- Act as an advocate for the client to ensure that they can successfully navigate their re-entry journey. The RSC will coach the client in self-advocacy and resiliency. The RSC will offer ongoing encouragement and support of the client.
- Monitoring the clients’ status of treatment and program participation in services as outlined in the Phase II Service Plan.
- Providing transportation to initial assessments for behavioral health treatment. as needed.
- Utilizing the ACJC Database to keep track of the status of clients’ treatment from the data entered by contracted treatment, education, employment and other service providers.
- Providing specific assistance in support of the Phase II Service Plan. This could include transportation (arranging for bus tickets or providing a ride), limited financial supports (gift cards for food or clothing or rental assistance), and connections to community resources (food banks, thrift stores, LIHEAP, etc.).
- Supporting the client in completing paperwork for health insurance, reinstatement of Driver’s License, etc.
- Completing a 3-month review on a case at the Phase II Review Meeting. The Status Report will be the opportunity to review the Phase II Plan and to update it if circumstances change and the need for additional or different supports and services have become apparent or if parts of the plan have become irrelevant.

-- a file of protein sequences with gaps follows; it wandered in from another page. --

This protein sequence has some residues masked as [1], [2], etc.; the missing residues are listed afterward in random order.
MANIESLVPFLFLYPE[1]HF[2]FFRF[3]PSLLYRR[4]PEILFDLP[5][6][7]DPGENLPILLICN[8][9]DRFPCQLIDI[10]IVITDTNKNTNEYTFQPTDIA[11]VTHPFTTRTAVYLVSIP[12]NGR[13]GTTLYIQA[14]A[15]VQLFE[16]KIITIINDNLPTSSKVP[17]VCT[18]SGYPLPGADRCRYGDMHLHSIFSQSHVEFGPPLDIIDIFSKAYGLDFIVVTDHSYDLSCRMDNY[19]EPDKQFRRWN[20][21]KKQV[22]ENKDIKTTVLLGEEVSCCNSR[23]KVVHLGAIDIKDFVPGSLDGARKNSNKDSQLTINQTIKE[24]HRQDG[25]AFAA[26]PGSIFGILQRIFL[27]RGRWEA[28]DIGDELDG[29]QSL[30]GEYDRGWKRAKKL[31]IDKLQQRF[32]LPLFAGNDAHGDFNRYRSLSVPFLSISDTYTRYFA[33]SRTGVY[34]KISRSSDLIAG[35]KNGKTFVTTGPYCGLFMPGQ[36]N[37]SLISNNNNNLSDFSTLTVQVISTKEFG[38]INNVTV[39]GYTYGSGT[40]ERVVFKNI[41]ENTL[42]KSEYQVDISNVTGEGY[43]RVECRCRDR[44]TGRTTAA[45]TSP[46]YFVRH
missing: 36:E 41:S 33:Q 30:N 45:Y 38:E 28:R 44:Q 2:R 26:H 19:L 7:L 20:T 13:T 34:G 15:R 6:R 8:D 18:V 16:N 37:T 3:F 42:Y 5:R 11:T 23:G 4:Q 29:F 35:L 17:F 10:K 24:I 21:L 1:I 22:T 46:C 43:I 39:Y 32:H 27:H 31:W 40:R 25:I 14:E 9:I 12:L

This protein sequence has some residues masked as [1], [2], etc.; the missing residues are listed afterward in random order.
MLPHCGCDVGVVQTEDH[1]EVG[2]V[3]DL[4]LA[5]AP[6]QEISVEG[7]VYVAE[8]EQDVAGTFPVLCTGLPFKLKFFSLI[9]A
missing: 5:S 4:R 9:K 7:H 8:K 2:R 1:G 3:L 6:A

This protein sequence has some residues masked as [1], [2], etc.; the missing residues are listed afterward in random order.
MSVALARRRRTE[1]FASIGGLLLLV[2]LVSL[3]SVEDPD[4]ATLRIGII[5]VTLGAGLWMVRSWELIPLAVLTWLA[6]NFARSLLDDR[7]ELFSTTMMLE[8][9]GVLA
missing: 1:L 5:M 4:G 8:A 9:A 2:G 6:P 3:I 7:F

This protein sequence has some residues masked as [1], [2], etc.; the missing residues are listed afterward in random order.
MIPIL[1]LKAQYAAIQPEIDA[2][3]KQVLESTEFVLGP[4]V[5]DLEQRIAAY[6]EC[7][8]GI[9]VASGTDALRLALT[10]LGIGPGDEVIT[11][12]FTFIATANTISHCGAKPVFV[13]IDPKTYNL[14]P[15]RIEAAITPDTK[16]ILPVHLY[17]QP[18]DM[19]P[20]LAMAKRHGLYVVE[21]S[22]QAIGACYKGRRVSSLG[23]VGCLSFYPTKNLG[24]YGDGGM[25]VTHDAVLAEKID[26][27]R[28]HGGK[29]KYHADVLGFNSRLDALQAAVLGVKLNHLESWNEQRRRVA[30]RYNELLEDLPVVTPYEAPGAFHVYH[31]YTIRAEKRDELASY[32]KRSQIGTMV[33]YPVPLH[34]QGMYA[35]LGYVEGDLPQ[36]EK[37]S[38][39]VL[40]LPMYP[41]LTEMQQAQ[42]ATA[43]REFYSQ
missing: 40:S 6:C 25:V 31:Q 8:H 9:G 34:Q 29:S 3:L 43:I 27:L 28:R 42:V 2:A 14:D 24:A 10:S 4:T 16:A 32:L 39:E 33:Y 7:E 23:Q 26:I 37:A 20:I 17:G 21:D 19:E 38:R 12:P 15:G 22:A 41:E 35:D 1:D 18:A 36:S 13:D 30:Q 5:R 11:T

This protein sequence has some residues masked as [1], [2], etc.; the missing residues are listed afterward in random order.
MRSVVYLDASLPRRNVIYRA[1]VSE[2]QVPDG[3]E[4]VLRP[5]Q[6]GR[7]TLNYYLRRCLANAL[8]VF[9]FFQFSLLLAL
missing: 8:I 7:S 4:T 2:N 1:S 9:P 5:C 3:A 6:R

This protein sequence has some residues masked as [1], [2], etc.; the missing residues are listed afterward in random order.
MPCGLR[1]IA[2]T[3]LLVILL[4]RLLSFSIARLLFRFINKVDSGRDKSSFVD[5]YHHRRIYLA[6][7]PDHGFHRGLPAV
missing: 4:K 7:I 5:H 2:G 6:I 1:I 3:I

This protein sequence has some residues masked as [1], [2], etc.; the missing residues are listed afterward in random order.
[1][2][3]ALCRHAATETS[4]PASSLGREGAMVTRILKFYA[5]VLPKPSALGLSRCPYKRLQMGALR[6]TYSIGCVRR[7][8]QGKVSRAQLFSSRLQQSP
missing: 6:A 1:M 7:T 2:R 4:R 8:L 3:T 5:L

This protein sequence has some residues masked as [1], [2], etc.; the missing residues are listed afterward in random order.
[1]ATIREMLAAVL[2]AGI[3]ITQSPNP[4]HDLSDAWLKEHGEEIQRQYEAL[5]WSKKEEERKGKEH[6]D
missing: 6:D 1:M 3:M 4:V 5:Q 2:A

- If a client returns to incarceration during post-release, the RSC will meet with the client twice a month and make appropriate referrals back into services provided by the ACJ.
- At the end of 7-9-month post-release, a Phase II Review meeting for case closure will be held. This meeting will include: the assigned RSC, the assigned Probation Officer, the ACJ Reentry Administrator, DHS Program Monitor, the Supervisor Adult Probation and the Program Coordinator of WFS Reentry Community Support.
- Attending meetings as requested and briefing supervisor on meeting results and action steps.
- Other duties as assigned.
Knowledge, Skills and Abilities
- Very strong organizational and interpersonal skills.
- Ability to develop new practices and adjust as the new process takes hold.
- Ability to communicate well with others in the Jail and Alternative Housing, including staff and inmates who are about to be released.
- Understanding of the Jail and community agency resources.
- Ability to maintain confidentiality.
- Ability to communicate effectively, both verbally and in writing.
- Ability to work in a respectful manner with individuals in the criminal justice system as well as correctional staff.
- Ability to use Microsoft Office, Excel and the County computer systems and databases.
Bachelor’s degree in social services, with at least 2 years’ experience working in a criminal justice setting and a minimum of 5 years’ overall work experience.